Dr. Marcia Frost is Associate Professor of Economics and East Asian Studies. She earned her B.A. in history from Carleton College, her A.M. in South Asian Regional Studies and her Ph.D. in
Economics from the University of Pennsylvania. She began teaching at Wittenberg in the fall of 2001. In addition to the summer study abroad program On the Silk Road she offers three courses for the East Asian Studies program: The Silk Road, Economies in Transition and The Economy of China. She also teaches Economic Development, Labor Economics, and American Economic History for the Economics Department, and a first-year interdisciplinary seminar From the Steppes of Chinggis Khan on Mongolia.
Dr. Frost brings to the Wittenberg in China: On the Silk Road program her research and living experiences in India, China and Mongolia. She was one of 16 participants in the Fulbright-Hays Summer Seminar in China in 2002, and led the Wittenberg Faculty Development trip along the Silk Road in July 2004. In the summer of 2006 she returned to travel the Silk Road, and was one of 16 participants in the National Endowment for the Humanities Institute The Silk Road: Early Globalization and Chinese Cultural History. In the summer of 2007 she co-directed the Wittenberg in China: On the Silk Road program and taught a course on China’s economy for the CET program in Beijing. In 2011 she explored the eastern links of the Silk Road through faculty development programs in China’s three Dongbei provinces (Manchuria) and both North and South Korea.
Dr. Nona Moskowitz is Assistant Professor of Anthropology in the Sociology Department and East Asian Studies Program. She earned her B.A. from Cornell University and her M. A. and Ph.D. from the University of Virginia. She began teaching at Wittenberg in the fall of 2011. The classes she offers explore the cross-cultural diversity we find around the globe. Courses she has taught include Cultural Anthropology, Introduction to East Asia, Anime and Japanese Youth Culture, Gender in Society, Culture in the Classroom, and Crime in the Media and Film.
Dr. Moskowitz has traveled widely in Asia including Japan, China, South Korea, Thailand, India and Indonesia. In 2005, she received a Fulbright Dissertation Research Fellowship to conduct ethnographic research on the way and extent to which a national identity was inculcated at the local middle school on Chichijima Island. In her research in general, she is interested in education, youth culture and the relationship between local and national cultures. She brings to the Wittenberg in China: On the Silk Road program expertise on the study of foreign cultures, an enthusiasm for the exploration of different peoples and places, and a desire to share her appreciation of the vast range of diversity that continues to exist in the world despite the somewhat homogenizing effects of corporate capitalism and the Internet.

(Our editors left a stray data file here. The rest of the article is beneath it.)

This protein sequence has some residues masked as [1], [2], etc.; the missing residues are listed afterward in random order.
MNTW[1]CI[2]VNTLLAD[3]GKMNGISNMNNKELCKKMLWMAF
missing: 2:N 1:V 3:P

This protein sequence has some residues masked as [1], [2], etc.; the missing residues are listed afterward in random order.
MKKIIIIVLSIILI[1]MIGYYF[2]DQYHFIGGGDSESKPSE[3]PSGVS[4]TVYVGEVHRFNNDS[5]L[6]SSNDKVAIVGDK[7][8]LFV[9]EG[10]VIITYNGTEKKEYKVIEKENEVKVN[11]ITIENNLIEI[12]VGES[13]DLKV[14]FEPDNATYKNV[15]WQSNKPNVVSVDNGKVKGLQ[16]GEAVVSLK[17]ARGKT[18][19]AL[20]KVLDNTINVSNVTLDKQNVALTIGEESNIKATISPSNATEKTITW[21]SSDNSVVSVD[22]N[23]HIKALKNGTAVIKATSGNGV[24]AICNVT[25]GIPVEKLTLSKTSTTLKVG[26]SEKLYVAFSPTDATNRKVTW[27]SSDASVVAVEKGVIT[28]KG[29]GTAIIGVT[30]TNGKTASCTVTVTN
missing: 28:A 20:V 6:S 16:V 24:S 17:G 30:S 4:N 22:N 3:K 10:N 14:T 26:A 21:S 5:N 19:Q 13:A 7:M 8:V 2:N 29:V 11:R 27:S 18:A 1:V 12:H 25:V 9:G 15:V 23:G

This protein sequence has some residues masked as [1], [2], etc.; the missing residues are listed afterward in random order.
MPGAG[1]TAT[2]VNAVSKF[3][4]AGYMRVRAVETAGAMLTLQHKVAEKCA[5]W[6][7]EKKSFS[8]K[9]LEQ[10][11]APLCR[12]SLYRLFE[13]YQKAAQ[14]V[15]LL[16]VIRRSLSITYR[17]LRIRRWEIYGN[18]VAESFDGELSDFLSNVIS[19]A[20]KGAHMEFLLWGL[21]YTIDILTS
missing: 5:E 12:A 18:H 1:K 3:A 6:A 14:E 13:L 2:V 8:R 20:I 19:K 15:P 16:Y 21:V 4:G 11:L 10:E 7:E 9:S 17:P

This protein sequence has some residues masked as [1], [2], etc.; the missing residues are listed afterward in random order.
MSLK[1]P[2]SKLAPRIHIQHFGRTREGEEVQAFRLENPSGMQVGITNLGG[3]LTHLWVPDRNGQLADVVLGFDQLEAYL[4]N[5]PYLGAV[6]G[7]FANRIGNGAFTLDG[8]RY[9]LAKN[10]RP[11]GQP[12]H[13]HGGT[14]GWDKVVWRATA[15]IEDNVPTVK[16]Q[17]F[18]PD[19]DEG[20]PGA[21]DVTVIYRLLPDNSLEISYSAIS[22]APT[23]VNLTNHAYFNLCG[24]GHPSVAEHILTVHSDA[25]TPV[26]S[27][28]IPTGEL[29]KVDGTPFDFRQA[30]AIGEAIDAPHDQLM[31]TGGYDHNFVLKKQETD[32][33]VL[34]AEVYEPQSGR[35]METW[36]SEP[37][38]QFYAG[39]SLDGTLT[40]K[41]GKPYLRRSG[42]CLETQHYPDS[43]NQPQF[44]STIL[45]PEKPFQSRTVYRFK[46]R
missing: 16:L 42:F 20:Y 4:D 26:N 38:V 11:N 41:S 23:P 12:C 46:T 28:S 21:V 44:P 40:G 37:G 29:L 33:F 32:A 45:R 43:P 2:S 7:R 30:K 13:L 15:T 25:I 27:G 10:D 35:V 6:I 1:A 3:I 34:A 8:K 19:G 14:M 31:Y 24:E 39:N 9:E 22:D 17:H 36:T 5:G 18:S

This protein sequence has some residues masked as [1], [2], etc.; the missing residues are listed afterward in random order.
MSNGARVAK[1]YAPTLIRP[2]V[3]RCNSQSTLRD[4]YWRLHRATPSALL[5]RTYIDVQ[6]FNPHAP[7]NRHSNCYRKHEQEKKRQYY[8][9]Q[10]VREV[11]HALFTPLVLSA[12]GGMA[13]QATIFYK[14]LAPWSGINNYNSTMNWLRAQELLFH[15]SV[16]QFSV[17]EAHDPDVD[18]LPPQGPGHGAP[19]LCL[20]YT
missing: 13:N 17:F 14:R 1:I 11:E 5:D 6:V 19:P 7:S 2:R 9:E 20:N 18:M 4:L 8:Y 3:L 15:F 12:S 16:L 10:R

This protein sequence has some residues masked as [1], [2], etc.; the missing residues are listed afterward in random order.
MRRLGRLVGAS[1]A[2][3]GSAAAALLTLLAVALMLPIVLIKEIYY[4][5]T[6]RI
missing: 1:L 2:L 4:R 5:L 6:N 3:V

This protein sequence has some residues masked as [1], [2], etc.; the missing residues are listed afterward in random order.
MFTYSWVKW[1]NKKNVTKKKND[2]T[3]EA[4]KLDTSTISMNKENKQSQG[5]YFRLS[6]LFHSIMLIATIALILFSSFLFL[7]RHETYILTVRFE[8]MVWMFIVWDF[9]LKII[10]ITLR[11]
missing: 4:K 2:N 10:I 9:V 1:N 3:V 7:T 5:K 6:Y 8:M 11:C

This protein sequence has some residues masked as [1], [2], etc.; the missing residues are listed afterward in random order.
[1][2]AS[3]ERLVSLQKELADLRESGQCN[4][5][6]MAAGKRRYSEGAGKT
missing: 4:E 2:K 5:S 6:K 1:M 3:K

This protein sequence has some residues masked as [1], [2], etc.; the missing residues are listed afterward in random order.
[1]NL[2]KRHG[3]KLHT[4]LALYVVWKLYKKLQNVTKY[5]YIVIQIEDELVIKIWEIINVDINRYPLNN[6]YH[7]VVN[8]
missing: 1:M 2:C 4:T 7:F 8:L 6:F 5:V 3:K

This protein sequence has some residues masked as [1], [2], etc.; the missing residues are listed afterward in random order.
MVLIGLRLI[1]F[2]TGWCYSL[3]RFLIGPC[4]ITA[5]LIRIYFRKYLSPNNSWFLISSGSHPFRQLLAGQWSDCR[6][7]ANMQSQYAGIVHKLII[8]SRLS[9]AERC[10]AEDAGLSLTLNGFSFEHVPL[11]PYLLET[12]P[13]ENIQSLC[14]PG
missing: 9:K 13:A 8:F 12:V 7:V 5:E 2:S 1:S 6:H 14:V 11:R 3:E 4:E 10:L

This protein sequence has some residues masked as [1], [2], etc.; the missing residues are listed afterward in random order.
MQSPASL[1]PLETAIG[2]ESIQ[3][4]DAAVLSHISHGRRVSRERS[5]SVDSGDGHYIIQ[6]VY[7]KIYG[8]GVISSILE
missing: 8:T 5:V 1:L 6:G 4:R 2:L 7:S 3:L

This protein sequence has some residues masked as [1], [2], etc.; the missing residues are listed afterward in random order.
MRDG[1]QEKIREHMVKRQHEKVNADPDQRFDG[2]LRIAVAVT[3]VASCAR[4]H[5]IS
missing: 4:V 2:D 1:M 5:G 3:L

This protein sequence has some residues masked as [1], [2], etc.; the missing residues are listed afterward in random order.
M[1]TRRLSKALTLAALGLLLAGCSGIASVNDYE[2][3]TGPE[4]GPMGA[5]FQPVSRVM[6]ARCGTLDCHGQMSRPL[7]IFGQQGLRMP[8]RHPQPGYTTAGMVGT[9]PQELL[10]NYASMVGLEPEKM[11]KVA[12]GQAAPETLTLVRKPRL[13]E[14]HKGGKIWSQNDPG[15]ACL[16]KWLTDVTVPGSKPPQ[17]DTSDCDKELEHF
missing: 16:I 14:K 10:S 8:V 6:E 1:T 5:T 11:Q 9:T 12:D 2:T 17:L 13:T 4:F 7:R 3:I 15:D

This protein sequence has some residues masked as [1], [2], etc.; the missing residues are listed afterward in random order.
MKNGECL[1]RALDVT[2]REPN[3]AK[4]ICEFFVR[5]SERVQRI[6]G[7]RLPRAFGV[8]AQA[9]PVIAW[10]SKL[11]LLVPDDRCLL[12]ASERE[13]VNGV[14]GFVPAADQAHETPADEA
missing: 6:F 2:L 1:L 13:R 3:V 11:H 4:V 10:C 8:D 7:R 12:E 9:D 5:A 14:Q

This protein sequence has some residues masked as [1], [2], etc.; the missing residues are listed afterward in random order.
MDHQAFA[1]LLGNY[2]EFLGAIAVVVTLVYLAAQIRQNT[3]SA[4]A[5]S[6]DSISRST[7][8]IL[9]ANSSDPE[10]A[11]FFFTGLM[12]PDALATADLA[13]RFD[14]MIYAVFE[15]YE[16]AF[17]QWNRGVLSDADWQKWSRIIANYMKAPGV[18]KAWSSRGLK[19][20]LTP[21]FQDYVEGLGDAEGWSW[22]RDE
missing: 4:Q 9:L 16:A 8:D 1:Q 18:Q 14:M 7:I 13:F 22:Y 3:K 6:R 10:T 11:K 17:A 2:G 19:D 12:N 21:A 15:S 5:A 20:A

Zhang Xu “Matthew” is the national guide and interpreter for the program. Based in Beijing, Zhang Xu has organized and led tours along the Silk Road for two decades (including the trips with Dr. Frost in 2004, 2006, 2007 and 20107), and has a well deserved reputation for successfully working with American academics and students over many years. Zhang Xu has excellent English skills, and was instrumental in developing this program. In addition he is a highly skilled connoisseur of jade, particularly Hotan jaden and a gourmet cook.
In addition to his responsibilities co-ordinating all program activities in China (transportation, housing, police permits, guest speakers, site visits, etc.) and with facilitating interactions with local guides, he translates, helps students acquire some basic survival Chinese, and lectures on jade. As one of our students wrote, “Matthew is AWESOME!”